Herzog August Library, Wolfenbüttel, Germany. Wolfenbüttel is famous for its Herzog August Bibliothek (Library), located on Lessingplatz. This large building houses over 900,000 books and volumes of various ages and covering all topics. 350,000 of these date from the 15th to 18th centuries. It is most notable, however, for containing the world’s most valuable book – Heinrich der Löwe’s Gospel Book. This was created between 1174 and 1189. The library has existed in various forms since the Middle Ages.
Á la Bibliothéque du Château de Groussay. Built in 1815, The private library of the Château de Groussay is located in Montfort-l’Amaury, France. The Château was by the duchesse de Charest, a daughter of Louise Elisabeth de Croÿ-Havré, marquise de Tourzel, the governess of the royal enfants de France of Louis XVI and Marie Antoinette.
The Codrington Library, All Souls College, Oxford, United Kingdom. The Codrington Library is a private, reference only library at All Souls College, Oxford. Sir William Blackstone was a fellow, and the library bears his imprimatur. Built with a bequest from Christopher Codrington, Blackstone oversaw its completion in 1756. Its archival holdings are vast, with especially rich holdings in law, legal history, incunabula, and association copies of Blackstone’s works. The Amesbury Psalter has pride of place in its collection of codices and early manuscripts. All Souls also possesses the largest number of incunabula of any college, including the Nuremberg Chronicle, of which 18 copies are extant at the university.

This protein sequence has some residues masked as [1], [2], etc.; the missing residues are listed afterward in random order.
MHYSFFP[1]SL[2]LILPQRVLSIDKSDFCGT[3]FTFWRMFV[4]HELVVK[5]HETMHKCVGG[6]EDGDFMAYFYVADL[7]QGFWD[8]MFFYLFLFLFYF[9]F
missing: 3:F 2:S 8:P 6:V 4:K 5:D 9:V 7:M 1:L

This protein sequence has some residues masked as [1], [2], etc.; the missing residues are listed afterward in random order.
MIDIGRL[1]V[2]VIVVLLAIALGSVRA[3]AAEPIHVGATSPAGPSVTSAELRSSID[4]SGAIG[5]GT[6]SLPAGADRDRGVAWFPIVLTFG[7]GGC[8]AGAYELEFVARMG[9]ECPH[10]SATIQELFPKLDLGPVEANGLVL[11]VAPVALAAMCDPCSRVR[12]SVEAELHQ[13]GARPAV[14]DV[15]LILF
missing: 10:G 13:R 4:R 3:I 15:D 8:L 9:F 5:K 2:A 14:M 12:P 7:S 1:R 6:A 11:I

Admont Library, Austria. Since its foundation in 1074, i.e. since almost one thousand years, Admont Benedictine Monastery has collected and preserved cultural goods. In this respect the library has a special position.
This library is one of the most important cultural properties of our country and is one of the largest late Baroque works of art in Europe. Perhaps a little overenthusiastically but at the same quite justifiably, since the early 19th century the Admont library has been called the “eighth wonder of the world”. It represents a repository of knowledge containing examples of the artistic and historical development of books over the centuries - from the manuscripts of the medieval Admont writing school over the collection of incunabula (early printed books) to the fully developed printing process.
As a work of art, the library should be viewed as a whole in which the various genres (architecture, frescoes, sculptures, written and printed matter) blend into one work - in the final analysis, the central place of books in the history of the development of the Benedictine Order. (via ognipensierovo)